As for Obama going golfing after learning about a truck attack and the Russian ambassador’s death, worse news demands more sympathy: America’s election system was still working at 4:00 p.m. last Monday. Attempts to “change” America had clearly failed. That was stressful enough. And, that was the real bad news Obama needed a break from. This golf trip wasn’t meant as any snub against an ambassador. There were other problems, you see. After all, it’s the holidays. We all need to just get away for a week and unwind.

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Cadence of Conflict: Asia, December 19, 2016

All eyes went to Taiwan this week. The Taipei Times shows an uptick in article views. China held no less than three military activities that made headlines in Taiwan’s backyard, and is reported to have broken its promise not to militarize it’s freshly-made islands. In one incident, the Japanese even responded.

The topic of Taiwan’s Independence is not going away anytime soon. The topic was formally debated in Taipei with careful scrutiny over the implications of Nixon’s (1972) and Carter’s (1979) policies involving Taiwan and China. The Taiwanese, reading the tealeaves as it were, suspect that they won’t be able to trust the current political party that just took power, and the new “Power” party is already on the rise with “Independence” as a “crucial” talking point.

China has gone full-swing into testing it’s one-and-only operational aircraft carrier, the diesel-powered, Soviet-made Liaoning. The other carriers are still being assembled in the docks and aren’t scheduled for commission for a few years. But, China already has its own “unsinkable aircraft carriers”, man-made airport islets in the Spratly Islands.

With the Western and Eastern press in full-swing, with military events moving as they are, neither the West nor the East will be lacking, neither in force nor in press nor in public support for what’s been brewing in the South Sea.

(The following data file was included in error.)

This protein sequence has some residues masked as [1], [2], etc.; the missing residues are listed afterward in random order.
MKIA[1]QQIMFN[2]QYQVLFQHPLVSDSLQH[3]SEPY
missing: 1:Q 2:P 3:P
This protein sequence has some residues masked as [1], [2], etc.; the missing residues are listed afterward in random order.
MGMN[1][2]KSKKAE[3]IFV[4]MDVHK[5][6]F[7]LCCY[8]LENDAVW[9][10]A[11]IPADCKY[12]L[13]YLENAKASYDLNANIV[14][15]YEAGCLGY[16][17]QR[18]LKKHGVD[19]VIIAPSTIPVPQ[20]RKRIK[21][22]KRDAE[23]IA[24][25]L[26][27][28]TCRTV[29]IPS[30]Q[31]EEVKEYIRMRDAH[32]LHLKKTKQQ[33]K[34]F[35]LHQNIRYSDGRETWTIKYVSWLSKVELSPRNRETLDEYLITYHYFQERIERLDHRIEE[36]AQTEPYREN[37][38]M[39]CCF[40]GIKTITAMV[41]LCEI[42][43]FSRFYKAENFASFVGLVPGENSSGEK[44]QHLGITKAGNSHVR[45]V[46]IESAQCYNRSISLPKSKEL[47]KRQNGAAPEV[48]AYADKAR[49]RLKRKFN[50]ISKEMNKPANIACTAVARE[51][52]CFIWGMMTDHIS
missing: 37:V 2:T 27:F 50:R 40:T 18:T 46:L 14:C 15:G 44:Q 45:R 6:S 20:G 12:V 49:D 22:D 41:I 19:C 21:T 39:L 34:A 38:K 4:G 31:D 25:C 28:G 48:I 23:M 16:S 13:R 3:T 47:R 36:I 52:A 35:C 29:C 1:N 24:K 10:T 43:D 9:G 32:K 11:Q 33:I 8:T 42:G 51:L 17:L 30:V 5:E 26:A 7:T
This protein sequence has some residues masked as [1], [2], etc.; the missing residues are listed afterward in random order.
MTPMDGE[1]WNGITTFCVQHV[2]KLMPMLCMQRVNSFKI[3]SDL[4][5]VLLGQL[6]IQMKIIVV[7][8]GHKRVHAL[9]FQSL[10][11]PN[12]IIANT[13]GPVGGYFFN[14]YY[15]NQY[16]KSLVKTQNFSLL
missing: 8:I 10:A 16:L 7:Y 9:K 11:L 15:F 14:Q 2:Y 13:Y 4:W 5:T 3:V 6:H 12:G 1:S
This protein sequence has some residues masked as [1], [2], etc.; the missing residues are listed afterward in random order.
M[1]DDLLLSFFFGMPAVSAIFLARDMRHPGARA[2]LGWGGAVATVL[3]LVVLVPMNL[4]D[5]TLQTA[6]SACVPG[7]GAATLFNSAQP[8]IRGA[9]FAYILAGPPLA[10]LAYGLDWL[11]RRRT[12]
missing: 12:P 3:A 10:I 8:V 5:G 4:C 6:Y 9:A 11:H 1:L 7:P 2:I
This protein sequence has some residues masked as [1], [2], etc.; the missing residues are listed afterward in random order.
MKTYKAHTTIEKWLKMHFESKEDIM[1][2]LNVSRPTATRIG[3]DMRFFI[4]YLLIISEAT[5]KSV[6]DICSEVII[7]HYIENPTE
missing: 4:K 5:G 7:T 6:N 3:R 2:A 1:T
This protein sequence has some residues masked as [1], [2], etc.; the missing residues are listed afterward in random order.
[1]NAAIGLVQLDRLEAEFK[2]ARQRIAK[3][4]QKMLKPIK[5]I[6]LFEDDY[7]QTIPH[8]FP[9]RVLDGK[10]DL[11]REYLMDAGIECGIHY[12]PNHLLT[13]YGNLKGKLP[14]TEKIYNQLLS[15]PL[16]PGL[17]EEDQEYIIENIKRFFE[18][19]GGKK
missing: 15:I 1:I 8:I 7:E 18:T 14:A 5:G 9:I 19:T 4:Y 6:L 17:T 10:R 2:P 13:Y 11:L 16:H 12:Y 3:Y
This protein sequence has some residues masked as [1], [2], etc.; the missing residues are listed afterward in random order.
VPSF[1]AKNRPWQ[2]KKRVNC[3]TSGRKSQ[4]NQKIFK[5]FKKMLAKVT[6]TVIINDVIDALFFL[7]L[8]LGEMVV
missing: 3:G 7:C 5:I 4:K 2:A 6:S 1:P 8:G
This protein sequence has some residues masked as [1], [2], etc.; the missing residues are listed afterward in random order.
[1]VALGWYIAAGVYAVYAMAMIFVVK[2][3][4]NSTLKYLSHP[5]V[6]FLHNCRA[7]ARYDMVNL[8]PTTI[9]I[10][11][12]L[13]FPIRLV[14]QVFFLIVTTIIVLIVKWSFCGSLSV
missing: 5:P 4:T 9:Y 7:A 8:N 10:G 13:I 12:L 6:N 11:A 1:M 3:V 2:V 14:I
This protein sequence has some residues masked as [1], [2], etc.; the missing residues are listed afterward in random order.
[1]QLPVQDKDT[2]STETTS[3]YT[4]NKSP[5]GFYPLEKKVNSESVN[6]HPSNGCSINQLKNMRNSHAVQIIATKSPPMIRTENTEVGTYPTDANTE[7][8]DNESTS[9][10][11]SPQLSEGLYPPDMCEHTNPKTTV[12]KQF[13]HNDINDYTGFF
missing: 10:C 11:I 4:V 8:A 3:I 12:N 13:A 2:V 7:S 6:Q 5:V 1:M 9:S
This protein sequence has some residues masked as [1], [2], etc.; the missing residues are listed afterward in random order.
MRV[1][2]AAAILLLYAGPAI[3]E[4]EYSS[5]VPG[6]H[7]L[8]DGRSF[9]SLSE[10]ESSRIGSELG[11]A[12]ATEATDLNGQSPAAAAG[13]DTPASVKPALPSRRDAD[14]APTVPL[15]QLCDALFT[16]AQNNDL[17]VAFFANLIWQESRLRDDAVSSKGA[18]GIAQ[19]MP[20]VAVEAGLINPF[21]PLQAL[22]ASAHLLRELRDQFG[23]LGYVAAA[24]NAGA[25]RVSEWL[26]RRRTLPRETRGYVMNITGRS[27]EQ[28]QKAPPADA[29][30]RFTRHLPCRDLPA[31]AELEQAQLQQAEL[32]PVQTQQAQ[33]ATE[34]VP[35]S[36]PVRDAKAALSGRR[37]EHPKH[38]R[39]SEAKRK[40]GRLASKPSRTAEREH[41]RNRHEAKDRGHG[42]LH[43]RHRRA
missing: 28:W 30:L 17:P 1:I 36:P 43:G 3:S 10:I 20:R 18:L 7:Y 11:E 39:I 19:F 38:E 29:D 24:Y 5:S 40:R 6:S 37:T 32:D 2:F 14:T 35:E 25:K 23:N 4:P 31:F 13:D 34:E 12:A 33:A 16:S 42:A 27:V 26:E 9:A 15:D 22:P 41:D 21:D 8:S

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Encore of Revival: America, December 19, 2016

Socialists worldwide claimed Trump would be bad for America and predicted his loss in the election; Russia probably would think the same and try to help him. If Russia aimed to help Trump, that would be yet one more mistake on behalf of the global club of socialists—both official and unofficial. There is no news here, though many report it as such.

The faithless elector movement has already found it’s scrutiny, already fulfilling Symphony’s prediction from just last week. Their point man is reported as a would-be fraud. And, the dwindling movement itself does not include most of the people who voted against Trump. These are only the few who don’t know how to accept loss.

The anti-Trump alarmism has an interesting history since his announcement to run. Trump makes public comments that reflect a private self-talk of “no excuse, no whining, and know which battles you’ll lose”; his opponents lost, don’t seem to know it, make progressively-more dramatic excuses of how it’s “someone else’s fault” (this time the Russians), and won’t stop whining. They seem to follow the Kübler-Ross five-stages of grief. This current suspicion of the Russians has a few contradictions…

In the “election hack” narrative, no one claims that votes were directly altered. Though, precincts in Wisconsin had more Republican votes than registered voters and Democratic precincts in Detroit had something similar. Both parties can thank Hillary for exposing those precincts in her generous reverence for honesty—but, we don’t hear much thanks.

The purported “bias” in the leaked-hacked info. implies that an unbiased leak would have been preferable. And, it ignores the reversed bias from the American media, not to mention its failure to recognize the use of “fear marketing” from the Trump opposition.

Moreover, the clearer influence of Russian propaganda has always been in sectors of education, where the Constitution is attacked, turning points in American history are left out, and Communism is touted as an ideal theory. Those who opposed Trump seem to agree with one or more of those talking points, but only seem concerned as if Russia wanted to pick and choose candidates rather than sowing doubt of the entire process itself; and they certainly show no concern for the Russian influence in their own ideology. The Russian-conspiracy theorists should suspect themselves most of all—and they will, sooner or later.